However, there are many complexities to be considered in terms of how this can be achieved in practice. There are significant differences between the two sectors in terms of focus, delivery, assessment and regulatory provisions, so that what will work well for one sector may not be appropriate in the other.

Many universities already quantify general capabilities through their Graduate Attribute frameworks. These describe sets of qualities and skills that graduates develop throughout the course of their studies that are additional to the academic content and in some cases are embedded into the curriculum. Any requirement to map, assess, record and report general capabilities potentially represents a large additional workload, largely replicating the work that already exists. It is difficult to see the value-add for institutions with Graduate Attributions already embedded into the curriculum.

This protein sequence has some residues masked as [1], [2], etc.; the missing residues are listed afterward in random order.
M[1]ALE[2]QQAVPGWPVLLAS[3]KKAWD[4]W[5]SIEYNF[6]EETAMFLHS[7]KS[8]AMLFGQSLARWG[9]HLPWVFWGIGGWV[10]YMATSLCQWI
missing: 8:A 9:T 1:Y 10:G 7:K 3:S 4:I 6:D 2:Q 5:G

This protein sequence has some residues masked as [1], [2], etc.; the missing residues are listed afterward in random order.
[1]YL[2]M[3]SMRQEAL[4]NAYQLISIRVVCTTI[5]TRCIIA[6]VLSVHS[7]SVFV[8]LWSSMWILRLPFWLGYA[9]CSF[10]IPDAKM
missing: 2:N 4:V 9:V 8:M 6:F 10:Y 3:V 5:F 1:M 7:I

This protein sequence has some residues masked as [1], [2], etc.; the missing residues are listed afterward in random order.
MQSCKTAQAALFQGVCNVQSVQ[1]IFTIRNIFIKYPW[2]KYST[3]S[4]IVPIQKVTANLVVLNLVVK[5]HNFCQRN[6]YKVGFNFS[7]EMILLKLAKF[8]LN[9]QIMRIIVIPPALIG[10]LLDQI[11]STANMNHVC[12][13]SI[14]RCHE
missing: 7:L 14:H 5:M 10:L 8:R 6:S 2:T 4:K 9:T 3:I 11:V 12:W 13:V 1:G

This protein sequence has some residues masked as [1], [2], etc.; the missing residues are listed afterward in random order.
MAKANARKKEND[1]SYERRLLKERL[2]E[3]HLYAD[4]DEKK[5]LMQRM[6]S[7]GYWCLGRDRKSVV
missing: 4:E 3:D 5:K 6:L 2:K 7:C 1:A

It is also important to note the broader context into which the Framework will operate. By way of example, the University of Queensland’s (UA) accredited Engineering programs have to map to:

  1. UQ Graduate Outcomes;
  2. Engineers Australia [EA] competencies; and
  3. UQ Engineering graduate outcomes (an additional EA requirement).

Learning outcomes and the Australian Qualifications Framework (AQF) already provide a framework for understanding the development of attributes across the educational landscape.  Any concern with the efficacy of these from the perspective of employers (possibly their decontextualized nature and academic language) would be unlikely to be assuaged by adding another matrix of learning outcomes.  

The Go8 is therefore uncertain what need the Framework is attempting to address, at least for the higher education sector. We concede that it may well be addressing an area of need in the VET sector.

The Go8 would also like to draw attention to the issue of where the Framework will sit in the broader regulatory framework. While we understand that this is a decision for the Department of Education, we wish to highlight the following points:

  • It would be very unwise to adopt a regulatory approach without compelling evidence that reliable and valid assessment of generic capabilities using any particular to-be-developed framework is even possible.  The evidence must come first, and it must be persuasive.